Four children separated by vast distances all undergo the same ritual, watched by cloaked strangers. Each child at the age of eleven drinks a nectar that determines whether or not the child will summon a spirit animal. The animals become connected to the child, and they can lend them strength when needed. The four main characters summon the Four Fallen, a wolf, falcon, panda, and leopard. These magical beasts have not been seen since the last great battle of the world. They signal the beginning of a new era of danger. Suddenly the paths of these children – and the world – have been changed forever.
I thought that the differences in each spirit animal help establish very different points of view for each kid. I loved how each of the main characters was from a distinct culture and background. I genuinely like Mull’s writing and even though I am a big fan of his Fablehaven series I only picked this up because it was required for school. There is an online game associated with it and the assignment was to review the book and game and see if they work well together. I think that the book and game tie-in may get those reluctant readers to read. Over-all, outside of the game, I think Wild Born is an excellent middle-aged book and a good start to the series.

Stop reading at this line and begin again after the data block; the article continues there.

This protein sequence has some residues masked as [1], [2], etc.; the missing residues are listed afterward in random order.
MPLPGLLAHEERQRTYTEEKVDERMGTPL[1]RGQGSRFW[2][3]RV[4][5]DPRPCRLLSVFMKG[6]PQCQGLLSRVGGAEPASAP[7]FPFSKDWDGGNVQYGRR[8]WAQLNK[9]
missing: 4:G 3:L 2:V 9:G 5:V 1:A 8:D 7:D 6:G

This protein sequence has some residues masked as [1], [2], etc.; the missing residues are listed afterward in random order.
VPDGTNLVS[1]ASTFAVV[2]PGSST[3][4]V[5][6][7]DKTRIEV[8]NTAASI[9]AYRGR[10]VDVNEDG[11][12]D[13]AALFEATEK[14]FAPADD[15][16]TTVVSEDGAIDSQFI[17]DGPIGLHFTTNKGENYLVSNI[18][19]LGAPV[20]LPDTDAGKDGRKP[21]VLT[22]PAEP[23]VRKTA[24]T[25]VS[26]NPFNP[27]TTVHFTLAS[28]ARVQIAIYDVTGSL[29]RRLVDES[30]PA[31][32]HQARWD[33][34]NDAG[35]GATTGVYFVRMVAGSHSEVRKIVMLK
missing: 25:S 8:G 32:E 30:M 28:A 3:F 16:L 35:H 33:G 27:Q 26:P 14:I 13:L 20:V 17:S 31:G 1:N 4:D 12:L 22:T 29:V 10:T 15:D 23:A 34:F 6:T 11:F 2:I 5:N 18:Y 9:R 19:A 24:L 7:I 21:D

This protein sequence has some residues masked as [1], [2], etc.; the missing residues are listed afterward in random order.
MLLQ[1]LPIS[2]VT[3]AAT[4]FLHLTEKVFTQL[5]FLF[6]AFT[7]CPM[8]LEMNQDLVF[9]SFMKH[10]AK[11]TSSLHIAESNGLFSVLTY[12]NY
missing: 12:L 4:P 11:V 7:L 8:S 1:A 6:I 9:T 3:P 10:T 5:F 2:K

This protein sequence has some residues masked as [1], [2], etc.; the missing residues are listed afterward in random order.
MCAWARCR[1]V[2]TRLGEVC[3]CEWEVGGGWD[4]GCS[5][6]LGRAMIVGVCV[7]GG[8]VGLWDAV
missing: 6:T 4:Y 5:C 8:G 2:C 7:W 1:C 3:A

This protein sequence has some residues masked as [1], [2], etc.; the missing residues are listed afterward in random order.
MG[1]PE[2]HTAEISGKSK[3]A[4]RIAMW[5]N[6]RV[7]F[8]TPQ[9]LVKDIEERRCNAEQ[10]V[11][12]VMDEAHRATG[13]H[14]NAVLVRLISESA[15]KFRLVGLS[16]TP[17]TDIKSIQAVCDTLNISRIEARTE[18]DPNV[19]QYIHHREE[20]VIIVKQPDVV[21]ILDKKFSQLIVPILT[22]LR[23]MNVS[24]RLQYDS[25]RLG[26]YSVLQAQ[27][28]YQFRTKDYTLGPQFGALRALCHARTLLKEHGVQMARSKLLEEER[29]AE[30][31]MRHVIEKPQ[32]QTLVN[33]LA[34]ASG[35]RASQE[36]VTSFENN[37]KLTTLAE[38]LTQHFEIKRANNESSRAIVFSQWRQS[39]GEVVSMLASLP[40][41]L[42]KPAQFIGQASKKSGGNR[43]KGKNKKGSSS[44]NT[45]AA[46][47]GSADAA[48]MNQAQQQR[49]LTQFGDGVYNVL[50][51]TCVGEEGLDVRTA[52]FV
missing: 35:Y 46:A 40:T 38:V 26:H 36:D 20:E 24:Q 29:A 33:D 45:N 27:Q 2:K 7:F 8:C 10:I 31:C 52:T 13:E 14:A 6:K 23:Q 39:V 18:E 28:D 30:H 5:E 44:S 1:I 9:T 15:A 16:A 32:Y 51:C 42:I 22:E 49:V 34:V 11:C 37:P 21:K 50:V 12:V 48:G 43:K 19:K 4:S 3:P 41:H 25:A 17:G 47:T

I read other reviews where parents were concerned about the violence in the book and I can understand that. I read and have read books that are much more violent than this and so I thought Wild Born was tame. Also, and I don’t want to give anything away, but the death of one character was vital for another character to evolve. The violence and death in Wild Born has a point as opposed to just being violent.